As the commissioners of our respective Departments of Social Services for Nassau and Suffolk counties, we manage a number of poverty assistance programs designed for those who can't work, those who can't find work and those who can't find work with sufficient earnings to support a family on Long Island. We and our counterparts statewide should no longer address vital social service programs and their solutions along artificial county boundary lines, as our distressed economy has in turn created distress for increasing numbers of New Yorkers, regardless of the county in which they live.
All social service assistance programs have mandated eligibility requirements, including citizenship, earnings and resources, which ensure proper benefits reach those in need. These temporary assistance programs, often referred to as "safety net" services, are in fact supported by the taxpayers, who pay a significant portion of their gross earnings in property, sales and income taxes. While so many residents of all the counties feel the burden of living in one of the most expensive and highly taxed states in the nation, it is our experience that most never complain when their tax dollars are being carefully managed and used to feed, clothe, shelter and provide for the health care of the poor, most of whom are children.
Real concern arises now with the Medicaid program, most of whose enrolled recipients are honest people with documented needs. However, for those recipients who try to cheat the Medicaid system in order to fraudulently obtain services, each of our departments has special investigators who effectively manage to track down and prosecute cheaters to the fullest extent of the law. We are diligent in our pursuit of fraud, because it hurts those truly in need and strains the public's generous spirit to provide for our most vulnerable populations.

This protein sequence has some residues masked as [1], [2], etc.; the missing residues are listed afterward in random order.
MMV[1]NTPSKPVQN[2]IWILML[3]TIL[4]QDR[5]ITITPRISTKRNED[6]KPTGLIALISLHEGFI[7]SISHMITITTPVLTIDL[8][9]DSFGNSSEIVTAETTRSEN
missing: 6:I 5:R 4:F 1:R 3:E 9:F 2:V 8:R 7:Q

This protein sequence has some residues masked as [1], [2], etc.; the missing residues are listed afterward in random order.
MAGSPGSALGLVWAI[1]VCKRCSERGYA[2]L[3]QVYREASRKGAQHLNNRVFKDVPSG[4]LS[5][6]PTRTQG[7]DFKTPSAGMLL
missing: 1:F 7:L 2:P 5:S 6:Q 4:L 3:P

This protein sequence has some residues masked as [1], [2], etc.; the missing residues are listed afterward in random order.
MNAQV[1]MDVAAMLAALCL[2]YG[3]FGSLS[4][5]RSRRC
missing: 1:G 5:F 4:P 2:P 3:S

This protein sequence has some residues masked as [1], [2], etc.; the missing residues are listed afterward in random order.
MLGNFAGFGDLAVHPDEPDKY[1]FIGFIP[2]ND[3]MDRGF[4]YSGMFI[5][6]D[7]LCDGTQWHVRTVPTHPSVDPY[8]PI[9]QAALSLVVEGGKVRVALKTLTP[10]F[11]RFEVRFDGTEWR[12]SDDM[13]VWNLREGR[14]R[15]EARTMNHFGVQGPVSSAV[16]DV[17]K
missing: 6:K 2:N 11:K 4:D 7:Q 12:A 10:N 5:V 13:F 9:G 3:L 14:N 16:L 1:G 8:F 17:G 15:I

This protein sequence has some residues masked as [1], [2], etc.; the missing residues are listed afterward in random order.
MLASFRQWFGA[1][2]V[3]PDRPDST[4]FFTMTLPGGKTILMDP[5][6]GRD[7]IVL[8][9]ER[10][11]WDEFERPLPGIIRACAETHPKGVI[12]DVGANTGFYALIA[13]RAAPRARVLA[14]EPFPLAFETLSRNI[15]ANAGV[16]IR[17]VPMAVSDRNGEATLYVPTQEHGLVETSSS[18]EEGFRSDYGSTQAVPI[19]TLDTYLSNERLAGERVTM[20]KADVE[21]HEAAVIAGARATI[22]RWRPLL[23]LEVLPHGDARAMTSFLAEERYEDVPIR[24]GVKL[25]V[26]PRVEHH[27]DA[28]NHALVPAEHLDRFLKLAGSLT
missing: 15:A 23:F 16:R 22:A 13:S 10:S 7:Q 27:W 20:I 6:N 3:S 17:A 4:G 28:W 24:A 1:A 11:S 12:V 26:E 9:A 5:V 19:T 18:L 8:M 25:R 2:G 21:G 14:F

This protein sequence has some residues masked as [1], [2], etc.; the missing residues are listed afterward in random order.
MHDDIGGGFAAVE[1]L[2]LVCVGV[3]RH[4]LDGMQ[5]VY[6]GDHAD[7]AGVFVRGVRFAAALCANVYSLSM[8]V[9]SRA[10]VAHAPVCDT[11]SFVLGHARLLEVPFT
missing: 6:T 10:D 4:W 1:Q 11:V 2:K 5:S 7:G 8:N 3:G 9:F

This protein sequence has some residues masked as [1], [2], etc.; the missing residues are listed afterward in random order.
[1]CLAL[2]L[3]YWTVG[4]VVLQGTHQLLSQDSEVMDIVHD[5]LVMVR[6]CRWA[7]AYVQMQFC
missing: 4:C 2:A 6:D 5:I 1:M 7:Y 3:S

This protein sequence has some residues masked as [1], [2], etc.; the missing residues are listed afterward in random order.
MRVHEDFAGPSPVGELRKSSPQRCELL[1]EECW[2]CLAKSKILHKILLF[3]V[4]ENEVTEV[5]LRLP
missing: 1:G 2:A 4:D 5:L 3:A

Both Nassau and Suffolk counties participate in the State's Provider Fraud Demonstration Project, designed to eliminate Medicaid provider fraud. Over the last several years, the state and our counties have redoubled efforts to identify fraud and abuse. Suffolk and Nassau Medicaid Prescription Fraud Projects work in cooperation with our county Police Departments and District Attorneys' Offices to prosecute opiate prescription fraud and halt the use of government funds to pay for addiction and diversion.
Despite aggressive and effective anti-fraud initiatives, we still find alarming developments on the state level with Medicaid, leading this vital program on an unsustainable path. One example is the recent change in the New York State Department of Health's criteria for Medicaid eligibility, which now allows mere attestations in place of documentation. Another example is the state's dropping any means test for Medicaid. This means the Department of Social Services can consider an applicant's income, but not what he owns. These changes alone encourage fraud.
The beneficiaries of Medicaid services will ultimately shoulder the burden when these programs inevitably become unsustainable in their current form, causing service reductions, and in some cases elimination of program benefits. Most recently, Arizona has decided to deny payments for certain types of life-saving medical interventions. Should this mark the beginning of a national trend, we will never be able to estimate the number of lives ended prematurely because the system went out of fiscal control.